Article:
Final Genetic Frontier
From his eyes to his immune system, astronaut Scott Kelly’s body sometimes reacted strangely to nearly a year in orbit, at least compared to his Earth-bound identical twin — but newly published research shows nothing that would cancel even longer space treks, like to Mars.
The good news: Kelly largely bounced back after returning home, say scientists who released final results from NASA’s “twins study,” a never-before opportunity to track the biological consequences of spaceflight in genetic doubles.
It marks “the dawn of human genomics in space,” said Dr. Andrew Feinberg of Johns Hopkins University. He led one of 10 teams of researchers that scrutinised the twins’ health down to the molecular level before, during and after Kelly’s 340-day stay at the International Space Station.
More importantly, the study “represents more than one small step for mankind” by pointing out potential risks of longer-duration spaceflight that need study in more astronauts, said Markus Lobrich of Germany’s Darmstadt University and Penny Jeggo of the University of Sussex, who weren’t involved in the work.
The findings were published in Friday’s edition of the journal Science, on some notable space anniversaries — when Soviet cosmonaut Yuri Gagarin became the first person in space in 1961, and the first launch of the space shuttle in 1981.
NASA already knew some of the toll of space travel, such as bone loss that requires exercise to counter. This time, NASA-funded scientists looked for a gamut of physiologic and genomic changes that Scott Kelly experienced in space, comparing them to his DNA double on the ground, former astronaut Mark Kelly. Some results had been reported in February.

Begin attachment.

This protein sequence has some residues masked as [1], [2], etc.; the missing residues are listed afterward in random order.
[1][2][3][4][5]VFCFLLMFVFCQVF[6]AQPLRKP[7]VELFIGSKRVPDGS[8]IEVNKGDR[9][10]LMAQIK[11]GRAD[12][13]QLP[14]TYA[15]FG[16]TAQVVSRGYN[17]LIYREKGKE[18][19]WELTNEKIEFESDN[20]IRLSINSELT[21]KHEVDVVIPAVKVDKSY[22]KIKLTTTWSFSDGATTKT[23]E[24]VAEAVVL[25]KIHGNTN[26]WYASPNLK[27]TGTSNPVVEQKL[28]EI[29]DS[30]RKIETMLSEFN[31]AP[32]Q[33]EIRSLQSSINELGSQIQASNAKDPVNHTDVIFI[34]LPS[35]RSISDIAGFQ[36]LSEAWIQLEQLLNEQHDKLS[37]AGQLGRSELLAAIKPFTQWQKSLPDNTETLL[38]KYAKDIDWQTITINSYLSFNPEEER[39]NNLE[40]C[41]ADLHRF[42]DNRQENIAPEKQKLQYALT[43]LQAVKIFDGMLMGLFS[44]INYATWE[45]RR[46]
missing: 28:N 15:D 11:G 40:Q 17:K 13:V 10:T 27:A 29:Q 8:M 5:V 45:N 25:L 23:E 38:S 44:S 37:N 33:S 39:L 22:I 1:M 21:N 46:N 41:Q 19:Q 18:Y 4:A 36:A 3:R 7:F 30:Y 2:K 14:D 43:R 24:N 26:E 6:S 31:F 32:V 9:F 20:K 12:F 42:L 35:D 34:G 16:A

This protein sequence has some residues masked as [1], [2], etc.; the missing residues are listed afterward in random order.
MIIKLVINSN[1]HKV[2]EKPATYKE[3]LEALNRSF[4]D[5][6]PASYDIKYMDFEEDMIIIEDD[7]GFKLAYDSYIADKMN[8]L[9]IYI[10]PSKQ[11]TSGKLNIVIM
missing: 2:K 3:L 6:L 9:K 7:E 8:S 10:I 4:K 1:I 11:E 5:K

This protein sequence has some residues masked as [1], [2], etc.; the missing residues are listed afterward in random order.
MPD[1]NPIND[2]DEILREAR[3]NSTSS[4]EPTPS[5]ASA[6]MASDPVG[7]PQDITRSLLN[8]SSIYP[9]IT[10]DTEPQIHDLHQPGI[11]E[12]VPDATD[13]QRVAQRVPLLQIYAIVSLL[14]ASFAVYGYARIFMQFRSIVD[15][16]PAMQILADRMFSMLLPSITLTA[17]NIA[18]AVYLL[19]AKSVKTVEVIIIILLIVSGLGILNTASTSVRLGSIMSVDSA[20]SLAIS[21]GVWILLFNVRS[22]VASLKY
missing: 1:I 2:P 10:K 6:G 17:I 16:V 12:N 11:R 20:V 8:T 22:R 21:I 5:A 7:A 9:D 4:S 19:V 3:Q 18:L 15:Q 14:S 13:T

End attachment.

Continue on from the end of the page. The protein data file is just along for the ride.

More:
Possibly the weirdest finding had to do with something called telomeres, the protective ends of chromosomes. Those tips gradually shorten as we get older, and are thought to be linked to age-related diseases including some cancers.
But in space, Scott Kelly’s telomeres got longer. “We were surprised,” said Colorado State University telomere expert Susan Bailey. She can’t explain it although it doesn’t mean Kelly got younger. Back on Earth, his telomeres mostly returned to preflight average although he did have more short telomeres than before.
Next, Kelly’s DNA wasn’t mutated in space but the activity of many of his genes — how they switch on and off — did change, especially in the last half of the voyage, which ended in March 2016. Immune system genes especially were affected, putting it “almost on high alert as a way to try and understand this new environment,” said study co-author Christopher Mason, a Weill Cornell Medicine geneticist in New York.
Again, most gene expression returned to normal back home, but some of the immune-related genes were hyperactive six months later. “We learned that the human body is pretty resilient and we can survive and to some extent maybe even thrive on these long-duration flights,” Mark Kelly said.